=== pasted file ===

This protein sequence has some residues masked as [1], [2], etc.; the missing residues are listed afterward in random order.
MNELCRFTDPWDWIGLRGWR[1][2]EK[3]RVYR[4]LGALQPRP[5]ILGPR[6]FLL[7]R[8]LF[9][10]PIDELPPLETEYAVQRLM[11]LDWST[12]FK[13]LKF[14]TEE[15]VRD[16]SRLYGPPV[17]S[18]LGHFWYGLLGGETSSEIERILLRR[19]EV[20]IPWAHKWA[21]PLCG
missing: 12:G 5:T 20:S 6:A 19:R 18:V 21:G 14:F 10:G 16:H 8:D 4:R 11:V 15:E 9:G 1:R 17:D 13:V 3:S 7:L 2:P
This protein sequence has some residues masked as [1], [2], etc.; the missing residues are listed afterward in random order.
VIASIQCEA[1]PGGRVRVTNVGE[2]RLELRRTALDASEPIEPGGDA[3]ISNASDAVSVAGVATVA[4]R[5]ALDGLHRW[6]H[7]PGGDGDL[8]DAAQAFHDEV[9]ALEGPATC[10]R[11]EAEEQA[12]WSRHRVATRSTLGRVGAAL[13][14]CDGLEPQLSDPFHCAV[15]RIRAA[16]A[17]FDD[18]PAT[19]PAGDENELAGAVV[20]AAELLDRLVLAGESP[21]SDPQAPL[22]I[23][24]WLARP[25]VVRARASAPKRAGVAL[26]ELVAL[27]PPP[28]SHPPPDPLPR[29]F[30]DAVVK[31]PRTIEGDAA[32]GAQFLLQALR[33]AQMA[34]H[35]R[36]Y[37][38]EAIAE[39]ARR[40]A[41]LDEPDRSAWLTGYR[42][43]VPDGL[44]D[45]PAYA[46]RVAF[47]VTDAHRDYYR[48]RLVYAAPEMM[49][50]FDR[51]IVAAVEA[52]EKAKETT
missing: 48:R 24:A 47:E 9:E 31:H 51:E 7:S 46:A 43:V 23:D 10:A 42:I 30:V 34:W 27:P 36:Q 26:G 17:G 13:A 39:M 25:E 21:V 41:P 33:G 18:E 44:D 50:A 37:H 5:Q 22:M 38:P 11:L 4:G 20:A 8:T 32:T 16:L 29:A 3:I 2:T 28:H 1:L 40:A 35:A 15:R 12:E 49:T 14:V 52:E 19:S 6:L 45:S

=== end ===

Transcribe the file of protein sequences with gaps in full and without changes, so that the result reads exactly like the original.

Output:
This protein sequence has some residues masked as [1], [2], etc.; the missing residues are listed afterward in random order.
MNELCRFTDPWDWIGLRGWR[1][2]EK[3]RVYR[4]LGALQPRP[5]ILGPR[6]FLL[7]R[8]LF[9][10]PIDELPPLETEYAVQRLM[11]LDWST[12]FK[13]LKF[14]TEE[15]VRD[16]SRLYGPPV[17]S[18]LGHFWYGLLGGETSSEIERILLRR[19]EV[20]IPWAHKWA[21]PLCG
missing: 12:G 5:T 20:S 6:A 19:R 18:V 21:G 14:F 10:G 16:H 8:D 4:R 11:V 15:E 9:G 1:R 17:D 13:V 3:S 7:L 2:P
This protein sequence has some residues masked as [1], [2], etc.; the missing residues are listed afterward in random order.
VIASIQCEA[1]PGGRVRVTNVGE[2]RLELRRTALDASEPIEPGGDA[3]ISNASDAVSVAGVATVA[4]R[5]ALDGLHRW[6]H[7]PGGDGDL[8]DAAQAFHDEV[9]ALEGPATC[10]R[11]EAEEQA[12]WSRHRVATRSTLGRVGAAL[13][14]CDGLEPQLSDPFHCAV[15]RIRAA[16]A[17]FDD[18]PAT[19]PAGDENELAGAVV[20]AAELLDRLVLAGESP[21]SDPQAPL[22]I[23][24]WLARP[25]VVRARASAPKRAGVAL[26]ELVAL[27]PPP[28]SHPPPDPLPR[29]F[30]DAVVK[31]PRTIEGDAA[32]GAQFLLQALR[33]AQMA[34]H[35]R[36]Y[37][38]EAIAE[39]ARR[40]A[41]LDEPDRSAWLTGYR[42][43]VPDGL[44]D[45]PAYA[46]RVAF[47]VTDAHRDYYR[48]RLVYAAPEMM[49][50]FDR[51]IVAAVEA[52]EKAKETT
missing: 48:R 24:A 47:E 9:E 31:H 51:E 7:S 46:A 43:V 23:D 10:A 42:I 30:V 34:W 27:P 36:Q 26:G 17:G 13:A 39:M 25:E 21:V 41:P 33:G 18:E 44:D 50:A 37:H 5:Q 22:M 38:P 11:L 4:G 20:A 8:T 32:T 16:L 29:A 3:I 2:T 28:H 1:L 40:A 35:A 15:R 12:E 49:T 14:V 52:E 19:S 6:L 45:S